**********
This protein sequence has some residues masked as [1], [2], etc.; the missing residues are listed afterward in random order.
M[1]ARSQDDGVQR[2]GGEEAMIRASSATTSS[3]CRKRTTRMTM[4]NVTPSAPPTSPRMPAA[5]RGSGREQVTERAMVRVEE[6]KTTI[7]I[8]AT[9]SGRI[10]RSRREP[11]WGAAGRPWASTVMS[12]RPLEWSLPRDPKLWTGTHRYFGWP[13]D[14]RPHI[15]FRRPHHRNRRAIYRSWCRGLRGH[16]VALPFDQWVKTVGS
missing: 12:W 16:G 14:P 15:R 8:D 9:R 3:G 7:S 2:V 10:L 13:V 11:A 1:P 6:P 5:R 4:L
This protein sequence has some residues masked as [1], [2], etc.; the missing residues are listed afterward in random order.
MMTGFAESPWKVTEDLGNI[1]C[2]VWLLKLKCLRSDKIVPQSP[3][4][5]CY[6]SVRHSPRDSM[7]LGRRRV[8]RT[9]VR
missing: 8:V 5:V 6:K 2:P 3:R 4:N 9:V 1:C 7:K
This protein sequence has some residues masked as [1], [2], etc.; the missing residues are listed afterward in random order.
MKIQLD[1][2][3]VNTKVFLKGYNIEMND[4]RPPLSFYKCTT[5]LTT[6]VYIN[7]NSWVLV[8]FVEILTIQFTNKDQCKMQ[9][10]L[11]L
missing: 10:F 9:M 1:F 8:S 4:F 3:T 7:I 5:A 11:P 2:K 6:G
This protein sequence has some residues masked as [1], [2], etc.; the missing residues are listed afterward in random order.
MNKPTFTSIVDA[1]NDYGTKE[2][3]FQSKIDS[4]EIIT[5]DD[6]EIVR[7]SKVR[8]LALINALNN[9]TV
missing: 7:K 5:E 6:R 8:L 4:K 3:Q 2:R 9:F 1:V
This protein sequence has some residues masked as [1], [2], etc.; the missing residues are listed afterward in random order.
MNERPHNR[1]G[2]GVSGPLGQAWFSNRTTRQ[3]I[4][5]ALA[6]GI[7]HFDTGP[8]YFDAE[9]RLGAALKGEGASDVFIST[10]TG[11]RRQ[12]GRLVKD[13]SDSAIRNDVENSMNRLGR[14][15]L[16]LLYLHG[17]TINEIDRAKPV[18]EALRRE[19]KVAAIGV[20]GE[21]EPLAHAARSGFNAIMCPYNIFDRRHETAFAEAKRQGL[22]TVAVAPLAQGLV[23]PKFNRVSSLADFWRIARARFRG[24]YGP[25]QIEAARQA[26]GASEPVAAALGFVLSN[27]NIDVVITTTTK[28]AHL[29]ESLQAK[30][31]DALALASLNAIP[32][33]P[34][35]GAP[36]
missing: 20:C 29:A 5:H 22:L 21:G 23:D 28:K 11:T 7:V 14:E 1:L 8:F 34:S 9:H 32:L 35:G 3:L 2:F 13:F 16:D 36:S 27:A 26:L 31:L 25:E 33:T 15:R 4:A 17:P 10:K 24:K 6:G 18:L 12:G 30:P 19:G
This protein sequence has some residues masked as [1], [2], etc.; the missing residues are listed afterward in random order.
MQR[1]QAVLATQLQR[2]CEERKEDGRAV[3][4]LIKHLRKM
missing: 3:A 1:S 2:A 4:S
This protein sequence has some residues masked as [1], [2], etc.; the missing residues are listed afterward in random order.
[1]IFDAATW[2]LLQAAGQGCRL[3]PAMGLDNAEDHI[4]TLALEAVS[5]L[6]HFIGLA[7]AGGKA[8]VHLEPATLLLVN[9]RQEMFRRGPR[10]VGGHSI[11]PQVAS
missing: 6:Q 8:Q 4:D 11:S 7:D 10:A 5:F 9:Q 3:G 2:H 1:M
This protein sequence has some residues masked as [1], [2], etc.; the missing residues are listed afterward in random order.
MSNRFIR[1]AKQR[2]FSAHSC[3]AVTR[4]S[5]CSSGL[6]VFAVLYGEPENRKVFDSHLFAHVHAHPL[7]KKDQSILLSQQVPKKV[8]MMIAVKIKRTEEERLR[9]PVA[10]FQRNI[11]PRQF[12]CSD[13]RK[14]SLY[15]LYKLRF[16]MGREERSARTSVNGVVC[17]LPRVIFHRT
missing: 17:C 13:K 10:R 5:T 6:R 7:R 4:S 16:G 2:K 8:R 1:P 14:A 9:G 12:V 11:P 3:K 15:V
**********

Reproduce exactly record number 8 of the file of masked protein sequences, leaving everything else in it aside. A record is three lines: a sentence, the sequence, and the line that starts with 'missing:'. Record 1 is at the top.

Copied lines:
This protein sequence has some residues masked as [1], [2], etc.; the missing residues are listed afterward in random order.
MSNRFIR[1]AKQR[2]FSAHSC[3]AVTR[4]S[5]CSSGL[6]VFAVLYGEPENRKVFDSHLFAHVHAHPL[7]KKDQSILLSQQVPKKV[8]MMIAVKIKRTEEERLR[9]PVA[10]FQRNI[11]PRQF[12]CSD[13]RK[14]SLY[15]LYKLRF[16]MGREERSARTSVNGVVC[17]LPRVIFHRT
missing: 17:C 13:K 10:R 5:T 6:R 7:R 4:S 16:G 2:K 8:R 1:P 14:A 9:G 12:V 11:P 3:K 15:V